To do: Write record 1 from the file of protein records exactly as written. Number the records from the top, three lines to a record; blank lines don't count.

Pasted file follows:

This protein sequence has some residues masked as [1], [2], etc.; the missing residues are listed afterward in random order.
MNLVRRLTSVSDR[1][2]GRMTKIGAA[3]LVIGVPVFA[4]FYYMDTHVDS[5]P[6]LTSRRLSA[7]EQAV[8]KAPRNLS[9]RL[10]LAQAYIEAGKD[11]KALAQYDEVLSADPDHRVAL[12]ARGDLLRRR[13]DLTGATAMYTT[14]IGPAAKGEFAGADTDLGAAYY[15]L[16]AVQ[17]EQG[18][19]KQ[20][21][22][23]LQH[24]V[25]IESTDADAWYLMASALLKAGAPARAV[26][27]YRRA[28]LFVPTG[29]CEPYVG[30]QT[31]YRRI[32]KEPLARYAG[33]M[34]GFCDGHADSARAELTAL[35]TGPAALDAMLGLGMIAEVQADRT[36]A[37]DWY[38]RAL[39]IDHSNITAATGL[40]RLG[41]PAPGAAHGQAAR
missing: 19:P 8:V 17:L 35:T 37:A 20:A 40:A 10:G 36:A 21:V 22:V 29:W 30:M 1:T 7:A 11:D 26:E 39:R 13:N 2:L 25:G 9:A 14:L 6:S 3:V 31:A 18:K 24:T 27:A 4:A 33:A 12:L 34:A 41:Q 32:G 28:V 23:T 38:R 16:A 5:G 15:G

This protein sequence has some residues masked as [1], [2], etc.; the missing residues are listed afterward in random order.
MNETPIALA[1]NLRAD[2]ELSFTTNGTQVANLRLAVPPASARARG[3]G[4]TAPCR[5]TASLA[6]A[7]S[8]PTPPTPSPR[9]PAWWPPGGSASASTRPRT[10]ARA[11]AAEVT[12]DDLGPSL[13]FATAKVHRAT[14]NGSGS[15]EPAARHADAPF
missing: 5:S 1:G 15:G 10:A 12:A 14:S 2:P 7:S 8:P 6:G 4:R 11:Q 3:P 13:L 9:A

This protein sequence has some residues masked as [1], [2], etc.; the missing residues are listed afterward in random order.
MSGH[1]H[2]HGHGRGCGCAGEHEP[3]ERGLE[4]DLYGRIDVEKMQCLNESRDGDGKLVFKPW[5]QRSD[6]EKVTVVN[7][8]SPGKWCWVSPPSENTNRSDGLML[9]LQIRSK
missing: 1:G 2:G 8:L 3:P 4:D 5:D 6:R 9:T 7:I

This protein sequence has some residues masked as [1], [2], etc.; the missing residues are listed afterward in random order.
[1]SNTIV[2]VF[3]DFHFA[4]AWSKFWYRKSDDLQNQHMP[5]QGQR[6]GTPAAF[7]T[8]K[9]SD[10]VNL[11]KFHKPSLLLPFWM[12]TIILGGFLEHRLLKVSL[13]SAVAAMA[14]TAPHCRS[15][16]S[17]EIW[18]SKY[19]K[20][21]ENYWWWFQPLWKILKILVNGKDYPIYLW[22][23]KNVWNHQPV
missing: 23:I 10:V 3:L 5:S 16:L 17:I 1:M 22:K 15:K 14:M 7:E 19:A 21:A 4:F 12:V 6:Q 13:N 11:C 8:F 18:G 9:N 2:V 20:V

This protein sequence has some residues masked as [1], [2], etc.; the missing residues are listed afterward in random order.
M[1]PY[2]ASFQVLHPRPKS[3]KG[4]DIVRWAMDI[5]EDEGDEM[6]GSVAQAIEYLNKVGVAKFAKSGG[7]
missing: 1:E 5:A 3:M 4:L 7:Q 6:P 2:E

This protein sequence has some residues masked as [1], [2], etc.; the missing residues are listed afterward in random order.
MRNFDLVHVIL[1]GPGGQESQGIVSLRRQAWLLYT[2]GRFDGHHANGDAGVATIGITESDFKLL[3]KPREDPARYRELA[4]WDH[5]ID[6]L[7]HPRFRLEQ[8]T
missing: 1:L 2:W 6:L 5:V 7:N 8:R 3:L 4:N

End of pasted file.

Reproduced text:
This protein sequence has some residues masked as [1], [2], etc.; the missing residues are listed afterward in random order.
MNLVRRLTSVSDR[1][2]GRMTKIGAA[3]LVIGVPVFA[4]FYYMDTHVDS[5]P[6]LTSRRLSA[7]EQAV[8]KAPRNLS[9]RL[10]LAQAYIEAGKD[11]KALAQYDEVLSADPDHRVAL[12]ARGDLLRRR[13]DLTGATAMYTT[14]IGPAAKGEFAGADTDLGAAYY[15]L[16]AVQ[17]EQG[18][19]KQ[20][21][22][23]LQH[24]V[25]IESTDADAWYLMASALLKAGAPARAV[26][27]YRRA[28]LFVPTG[29]CEPYVG[30]QT[31]YRRI[32]KEPLARYAG[33]M[34]GFCDGHADSARAELTAL[35]TGPAALDAMLGLGMIAEVQADRT[36]A[37]DWY[38]RAL[39]IDHSNITAATGL[40]RLG[41]PAPGAAHGQAAR
missing: 19:P 8:V 17:L 35:T 37:A 20:A 40:A 10:G 36:A 21:V 22:V 29:W 30:M 1:T 7:A 11:D 26:E 39:R 13:N 2:L 25:G 9:A 14:L 6:S 3:V 31:A 18:K 24:T 27:A 4:A 33:A 12:L 34:A 41:Q 32:G 28:V 23:T 38:R 16:A 5:G 15:G